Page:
-Authentication Federated `
-DomainName $dom `
-FederationBrandName $BrandName `
-PassiveLogOnUri $PassiveUri `
-ActiveLogOnUri $ActiveUri `
-MetadataExchangeUri $MexUri `
-SigningCertificate $SigningCert `
-IssuerUri $IssuerUri `
-LogOffUri $PassiveUri `
-PreferredAuthenticationProtocol $Protocol

Enabling "modern authentication" on the Azure Exchange and Skype services


Until recently, I had all Windows, MacOS, IOS and Android rich clients working, apart from one: Skype for business for Android. I was about to start analysing the network traffic, when my colleague Peter Major directed my to a community forum question from the user Steven Van Geel.

Even though Steven's question was related to using Android Skype for business with OpenAM as a an Office 365 IDP using SAML2 ECP, the fix he describes also corrects the behaviour with the android app with a WsFed Active profile IDP. Turning on Microsoft "modern authentication" on the Skype for business online tenant allows the Skype client to authenticate.

I have not had a chance to had a look at why this is and why it only affects the Android Skype client. I will update this blog post when I find out. It is highly possible that this may be required for other clients in future as Microsoft gradually move services onto their "Modern Authentication" standard. Note that modern authentication can be turned on for Skype and for Exchange (Outlook).

For now, here are some brief instructions for enabling this. These are pretty similar to the steps for setting up the Azure online domain. First you need to install the Skype for Business PowerShell management cmdlets.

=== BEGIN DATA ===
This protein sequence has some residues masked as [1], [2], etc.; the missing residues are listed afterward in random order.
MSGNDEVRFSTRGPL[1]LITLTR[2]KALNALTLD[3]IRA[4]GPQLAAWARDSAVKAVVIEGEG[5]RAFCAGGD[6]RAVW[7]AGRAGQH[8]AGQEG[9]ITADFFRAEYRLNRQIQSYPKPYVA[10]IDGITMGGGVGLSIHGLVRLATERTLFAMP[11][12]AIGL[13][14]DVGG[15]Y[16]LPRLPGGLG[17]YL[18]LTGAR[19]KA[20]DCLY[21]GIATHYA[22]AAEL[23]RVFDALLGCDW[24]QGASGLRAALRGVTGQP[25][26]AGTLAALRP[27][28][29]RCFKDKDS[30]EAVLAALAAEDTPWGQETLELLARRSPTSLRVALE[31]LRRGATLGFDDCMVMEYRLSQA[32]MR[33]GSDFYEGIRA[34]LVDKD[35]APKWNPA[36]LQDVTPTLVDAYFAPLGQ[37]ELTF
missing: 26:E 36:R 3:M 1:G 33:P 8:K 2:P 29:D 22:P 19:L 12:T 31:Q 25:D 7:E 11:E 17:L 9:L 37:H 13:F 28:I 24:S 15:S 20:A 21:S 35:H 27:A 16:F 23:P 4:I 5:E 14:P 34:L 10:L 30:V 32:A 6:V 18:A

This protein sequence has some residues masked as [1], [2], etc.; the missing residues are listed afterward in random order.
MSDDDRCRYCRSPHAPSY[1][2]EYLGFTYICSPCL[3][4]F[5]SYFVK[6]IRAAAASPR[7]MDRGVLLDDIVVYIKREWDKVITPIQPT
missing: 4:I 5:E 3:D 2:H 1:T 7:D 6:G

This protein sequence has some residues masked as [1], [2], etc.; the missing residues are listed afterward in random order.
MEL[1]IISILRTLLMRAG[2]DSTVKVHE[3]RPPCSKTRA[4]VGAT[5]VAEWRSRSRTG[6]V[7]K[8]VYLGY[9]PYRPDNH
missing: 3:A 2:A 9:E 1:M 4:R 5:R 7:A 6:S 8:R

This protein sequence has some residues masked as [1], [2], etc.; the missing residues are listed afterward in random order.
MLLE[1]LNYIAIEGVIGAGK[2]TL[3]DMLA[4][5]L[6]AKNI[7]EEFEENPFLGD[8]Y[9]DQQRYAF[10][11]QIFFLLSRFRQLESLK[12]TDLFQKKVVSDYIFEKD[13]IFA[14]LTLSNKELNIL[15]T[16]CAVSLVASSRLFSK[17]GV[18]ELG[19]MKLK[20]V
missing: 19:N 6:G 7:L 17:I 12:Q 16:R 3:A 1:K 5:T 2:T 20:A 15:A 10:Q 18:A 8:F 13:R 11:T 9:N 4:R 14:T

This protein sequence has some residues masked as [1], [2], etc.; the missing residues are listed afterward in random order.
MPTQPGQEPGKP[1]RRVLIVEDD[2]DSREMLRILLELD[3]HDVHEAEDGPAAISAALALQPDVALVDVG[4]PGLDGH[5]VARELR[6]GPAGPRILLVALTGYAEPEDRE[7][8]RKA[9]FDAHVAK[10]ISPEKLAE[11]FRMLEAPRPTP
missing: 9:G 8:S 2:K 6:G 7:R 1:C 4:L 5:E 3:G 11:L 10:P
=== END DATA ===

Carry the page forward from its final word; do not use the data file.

Then run the following to authenticate to your Skype Online (aka Lync Online) tenant:

$credential = Get-Credential
$session = New-CsOnlineSession -Credential $credential
Import-PSSession $session
Get-Module

Then turn on Modern Authentication as described in this article:

Set-CsOAuthConfiguration -ClientAdalAuthOverride Allowed

Setting up your first user


All that is left to do now is to configure a user to sign on to Office 365. Office 365 requires that accounts which federate with Office 365 also have an account entry set up in Office 365 itself. Certain properties have to be set on that account, such as the UPN and what licenses are assigned to the user.

Microsoft provide the tools DirSync and Azure AD Connect that automatically synchronise on-prem Active Directory with Office 365. These are cut down versions of their identity Management Solution, "ForeFront Identity Manager" (FFIM - now EOL). ForgeRock have an Identity Management product, OpenIDM which has a powerful PowerShell connector. This can be configured to automatically provision accounts to Office 365 (see example scripts here and the IDM trunk docs here), but this is outside the scope of this post.

Here, I’ll show how to manually set up an account.

Assuming you have the following user in Active Directory:



The following PowerShell will set up that user in office 365 by copying the attributes from the same user in Active Directory. 

$user = Get-ADUser charlie.brown
MSOnlineExtended\New-MsolUser `
-DisplayName $user.Name `
-FirstName $user.GivenName `
-ImmutableId ([System.Convert]::ToBase64String(($user.ObjectGUID).ToByteArray())) `
-LastName $user.Surname `
-LicenseAssignment (Get-MsolAccountSku | select -ExpandProperty AccountSkuId) `
-UsageLocation GB `
-UserPrincipalName $user.UserPrincipalName 


So how does this PowerShell work? We get the charlie.brown user from AD then pass the properties from it to the New-MsolUser method. We use the Get-MsolAccountSku method to find the SKU of the license we need to assign to the user. We also convert the Active Directory ObjectGUID property into the base64 format expected in Office 365.

Note: If the UPN of your user doesn't match the name that they may fill in on something like the email account setup in Outlook, then you may want to change the userPrincipalName to use the mail attribute instead.